The sequel to the Wii exclusive Epic Mickey, Epic Mickey 2: The Power of Two picks up where the first game left off, adding in two player split-screen co-op, a second playable character in the form of Oswald, the lucky rabbit, and, oddly, turning the story into a musical.
A platform game at heart, in similar vein to the LEGO games, most of your time in Epic Mickey will be speant leaping from platform to platform, solving the game's many puzzles, and trying to get to the bottom of the game's mysterious storyline. Most puzzles revolve around one of the game's key ideas - the magic paintbrush. Letting spray paint thinner at things in order to remove them from the world, or paint in order to paint them back in, you can come across all sorts of secret areas, by either removing walls, or painting platforms in (with a white outline showing an object that can be painted back in). New character Oswald, meanwhile, has an electrically charged remote, which can be used to zap enemies, switches, and meters in order to activate various devices. Many of the puzzles see you working together - making this a great game for the family, either with two siblings playing together, or parent and child.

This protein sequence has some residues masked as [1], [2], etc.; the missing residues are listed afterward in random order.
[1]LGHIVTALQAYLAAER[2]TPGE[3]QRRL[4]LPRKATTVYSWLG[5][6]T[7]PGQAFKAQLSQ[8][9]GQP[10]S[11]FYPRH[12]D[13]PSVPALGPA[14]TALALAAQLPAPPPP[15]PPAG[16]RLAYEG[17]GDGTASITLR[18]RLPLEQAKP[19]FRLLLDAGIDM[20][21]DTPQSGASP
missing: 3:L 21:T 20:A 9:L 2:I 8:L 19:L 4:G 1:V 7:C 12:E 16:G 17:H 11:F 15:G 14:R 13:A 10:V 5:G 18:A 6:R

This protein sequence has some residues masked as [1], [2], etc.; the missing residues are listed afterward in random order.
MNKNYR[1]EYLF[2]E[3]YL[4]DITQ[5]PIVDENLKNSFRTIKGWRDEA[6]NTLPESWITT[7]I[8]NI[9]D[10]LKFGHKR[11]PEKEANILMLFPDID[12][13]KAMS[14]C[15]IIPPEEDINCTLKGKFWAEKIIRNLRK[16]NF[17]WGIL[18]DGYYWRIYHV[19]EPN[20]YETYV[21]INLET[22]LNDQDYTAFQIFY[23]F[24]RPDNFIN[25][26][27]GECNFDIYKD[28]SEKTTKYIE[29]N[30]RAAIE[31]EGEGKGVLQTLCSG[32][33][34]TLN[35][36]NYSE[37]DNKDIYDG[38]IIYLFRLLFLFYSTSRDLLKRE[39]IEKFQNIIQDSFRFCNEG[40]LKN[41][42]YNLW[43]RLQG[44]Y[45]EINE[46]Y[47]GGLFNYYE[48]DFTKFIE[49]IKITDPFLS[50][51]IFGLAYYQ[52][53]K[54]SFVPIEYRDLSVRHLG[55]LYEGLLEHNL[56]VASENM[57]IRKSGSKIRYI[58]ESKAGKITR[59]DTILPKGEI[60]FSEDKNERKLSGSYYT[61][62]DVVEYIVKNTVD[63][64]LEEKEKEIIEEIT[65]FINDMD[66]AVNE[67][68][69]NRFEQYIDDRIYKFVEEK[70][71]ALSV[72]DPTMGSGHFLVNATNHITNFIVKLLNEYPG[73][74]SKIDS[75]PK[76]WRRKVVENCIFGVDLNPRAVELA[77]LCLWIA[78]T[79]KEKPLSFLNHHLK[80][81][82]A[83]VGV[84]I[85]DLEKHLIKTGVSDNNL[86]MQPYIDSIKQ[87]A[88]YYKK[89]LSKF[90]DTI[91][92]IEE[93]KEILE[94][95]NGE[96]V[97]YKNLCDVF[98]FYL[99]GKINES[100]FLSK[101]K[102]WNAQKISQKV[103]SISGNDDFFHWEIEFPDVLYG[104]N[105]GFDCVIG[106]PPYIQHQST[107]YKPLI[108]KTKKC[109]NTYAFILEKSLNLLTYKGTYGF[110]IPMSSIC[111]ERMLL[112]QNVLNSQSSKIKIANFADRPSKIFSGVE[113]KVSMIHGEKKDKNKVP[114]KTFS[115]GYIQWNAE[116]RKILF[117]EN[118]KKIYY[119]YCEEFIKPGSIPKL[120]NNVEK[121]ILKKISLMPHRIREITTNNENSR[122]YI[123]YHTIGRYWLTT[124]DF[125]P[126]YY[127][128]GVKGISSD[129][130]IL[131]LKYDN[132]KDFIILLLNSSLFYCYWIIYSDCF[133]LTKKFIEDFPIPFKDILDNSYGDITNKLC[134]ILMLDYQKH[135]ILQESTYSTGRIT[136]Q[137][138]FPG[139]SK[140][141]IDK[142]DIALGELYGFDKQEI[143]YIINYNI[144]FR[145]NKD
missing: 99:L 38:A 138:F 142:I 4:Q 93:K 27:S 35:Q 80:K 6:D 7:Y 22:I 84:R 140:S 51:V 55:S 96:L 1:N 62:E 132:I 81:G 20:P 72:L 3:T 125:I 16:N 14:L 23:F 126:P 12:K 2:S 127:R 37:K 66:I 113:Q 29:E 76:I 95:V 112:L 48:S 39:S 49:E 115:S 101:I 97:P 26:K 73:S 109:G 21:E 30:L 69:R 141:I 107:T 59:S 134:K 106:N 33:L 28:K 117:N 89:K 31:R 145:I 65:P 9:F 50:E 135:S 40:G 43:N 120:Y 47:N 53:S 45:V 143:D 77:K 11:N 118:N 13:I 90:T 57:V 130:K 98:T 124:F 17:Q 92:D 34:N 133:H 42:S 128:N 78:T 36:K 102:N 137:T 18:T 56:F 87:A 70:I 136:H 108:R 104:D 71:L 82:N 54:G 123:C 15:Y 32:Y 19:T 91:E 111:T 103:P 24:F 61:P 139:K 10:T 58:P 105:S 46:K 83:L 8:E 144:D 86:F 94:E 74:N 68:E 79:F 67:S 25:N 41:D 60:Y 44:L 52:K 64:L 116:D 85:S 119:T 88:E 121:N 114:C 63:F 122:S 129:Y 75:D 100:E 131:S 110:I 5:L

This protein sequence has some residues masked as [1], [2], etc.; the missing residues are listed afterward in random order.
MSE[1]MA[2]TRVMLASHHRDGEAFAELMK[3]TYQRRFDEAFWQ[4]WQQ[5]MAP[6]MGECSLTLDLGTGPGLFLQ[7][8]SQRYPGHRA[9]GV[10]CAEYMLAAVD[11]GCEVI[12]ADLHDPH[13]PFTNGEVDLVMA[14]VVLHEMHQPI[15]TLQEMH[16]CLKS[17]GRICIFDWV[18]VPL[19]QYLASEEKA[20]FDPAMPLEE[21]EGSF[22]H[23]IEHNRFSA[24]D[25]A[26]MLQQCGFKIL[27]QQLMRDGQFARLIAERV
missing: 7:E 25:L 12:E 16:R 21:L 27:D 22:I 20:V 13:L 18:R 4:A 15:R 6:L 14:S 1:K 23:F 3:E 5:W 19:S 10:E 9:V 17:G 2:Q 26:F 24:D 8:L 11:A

If your child's a Disney fan, they'll likely appreciate the Disney magic on show here. Full of neat little touches and references to the parks, the films, and the cartoons of yesteryear, there's admittedly not much in the way of references to newer shows, but those with a taste for classic Disney will certainly be rewarded.
However, parents of younger players will want to be cautious here, as Epic Mickey 2 isn't as easy as you'd imagine. Often confusing, even for us, there's a distinct lack of explanation about what exactly it is you're meant to be doing, while several sections (and jumps) we found ourselves almost glitching through rather than completing with confidence. It can often be difficult to figure out where exactly you're meant to be going next, while when playing in co-op, the lack of any indication where your co-op partner is is more frustrating than it sounds.
With countless quests to complete as you help the residents of Wasteland rebuild their home after an Earthquake, an all-singing, all-dancing plot to unfold (quite literally), and lots of nice touches, Epic Mickey 2 is a game that older Disney fans will likely appreciate - but younger ones may need an adult, or older player there to help out.
As a Disney game, there's very little for parents to be concerned about here. There's nothing to write home about in the way of gore, swearing, or violence - in fact, the worst you can do as Mickey is a spin attack, where you'll twirl around and clip an enemy with your paintbrush, while Oswald can zap enemies with an electric burst, which simply makes them gibber crazily.